The College of Science and Mathematics announced the recipients of prestigious annual awards. The college’s Nominations and Awards Committee made the selections.
Verlin Hinsz, professor of psychology, was selected to receive the Paul Juell Mentoring Award. Guodong Liu, assistant professor of chemistry and biochemistry, and Clay Routledge, assistant professor of psychology, will share the 2012 Research Award. Will Bleier, professor of biological sciences, was chosen to receive the Service Award. Maria Alfonseca, assistant professor of mathematics, will receive the Teaching Award.
““We had an amazing group of nominees for every one of our awards this year, so the committee had a very difficult task. I’m very proud of all our award winners,” said Kevin McCaul, dean of science and mathematics.
Nominators said Hinsz excels in the role of mentor. “Mentoring students is one of Professor Hinsz’s passions. He engages students in the research process from inception to publication,” wrote faculty colleagues James Council, Mark McCourt, Michael Robinson and Paul Rokke. “He has over 180 presentations at national and international professional conferences, and the vast majority of them involve student authors, often as first author.”
The nomination packet for Hinsz also included numerous testimonials from undergraduate students, graduate students and developing professionals.
Hinsz earned his bachelor’s degree at NDSU, his master’s degree and doctorate in social psychology at the University of Illinois, Urbana-Champaign. His teaching interests include such topics as group processes and productivity, cognitive psychology of groups and teams, groups at work and motivation and morale.
In a nomination letter, Liu was praised for his research efforts since joining NDSU in 2007. A nomination from faculty members D.K. Srivastava, Gregory Cook, Wenfang Sun and Sivaguru Jayaraman said Liu has “established a vibrant and innovative research program” that uses “a combination of gold nanoparticles/quantum dots, electrochemistry microfluidics approach to detect DNA, RNA and proteins during a single experimental setup.”
Liu earned his bachelor’s degree, master’s degree and doctorate in chemistry from Hunan University in China. He also held postdoctoral research scientist positions at New Mexico State University, Las Cruces, and the Pacific Northwest National Laboratory in Richland, Wash.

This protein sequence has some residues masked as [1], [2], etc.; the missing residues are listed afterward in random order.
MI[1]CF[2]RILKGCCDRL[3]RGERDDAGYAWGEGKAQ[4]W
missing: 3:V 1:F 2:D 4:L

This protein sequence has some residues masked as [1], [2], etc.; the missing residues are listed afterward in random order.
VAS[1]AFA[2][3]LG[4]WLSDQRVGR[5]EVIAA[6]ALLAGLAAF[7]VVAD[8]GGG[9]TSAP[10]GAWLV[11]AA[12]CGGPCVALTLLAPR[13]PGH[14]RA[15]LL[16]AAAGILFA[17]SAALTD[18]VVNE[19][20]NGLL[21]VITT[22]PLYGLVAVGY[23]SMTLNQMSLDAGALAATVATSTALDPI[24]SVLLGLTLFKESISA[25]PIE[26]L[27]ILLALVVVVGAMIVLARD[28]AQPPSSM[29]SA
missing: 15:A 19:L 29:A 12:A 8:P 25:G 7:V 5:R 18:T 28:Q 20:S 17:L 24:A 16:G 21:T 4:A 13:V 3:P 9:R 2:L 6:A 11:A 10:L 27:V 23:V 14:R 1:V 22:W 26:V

Routledge was nominated by fellow psychology department faculty Mark McCourt, Michael Robinson and Paul Rokke. They wrote he “studies the psychological and physical health consequences of defenses against self-related threats and the social consequences of human efforts to perceive the world as full of meaning and purpose.” The nominators noted Routledge has accumulated 47 publications and one edited book, and has eight papers under review and another 16 in preparation.
“Dr. Routledge is the quintessential researcher,” they wrote. “His work is prolific and impactful.”
Routledge earned his bachelor’s degree at Missouri Southern State University and his master’s degree and doctorate at the University of Missouri, Columbia.
Bleier was nominated by the faculty of the Department of Biological Sciences. They said Bleier recently stepped down as department chair/head after serving for more than 17 years. The nomination said he annually hosts 50 to 100 high school-age students from the Future Farmers of America Region III semi-final competition in wildlife biology. They said he often serves as a judge for the State Science Fair.
“The impact of Will’s service has extended well beyond our department to the entire NDSU campus,” they wrote.
Bleier earned his bachelor’s degree at the University of Texas at Austin, and his master’s degree and doctorate at Texas Tech University.
Alfonseca was nominated by Jim Coykendall, James A. Meier Professor of Mathematics. He wrote that Alfonseca is “a tough teacher, with high, but not unattainable standards” and is “approachable, personable, friendly and willing to go the extra mile to help her students.”
Coykendall also included six testimonials from former students of Alfonseca. Coykendall wrote, “One student described her as a role model and another pointed to her as a reason that he is still a mathematics and computer science double major.”
Alfonseca earned her bachelor’s degree, master’s degree and doctorate in mathematics at Universidad Autonoma de Madrid in Spain. She was a postdoctoral fellow at the University of Missouri, Columbia.
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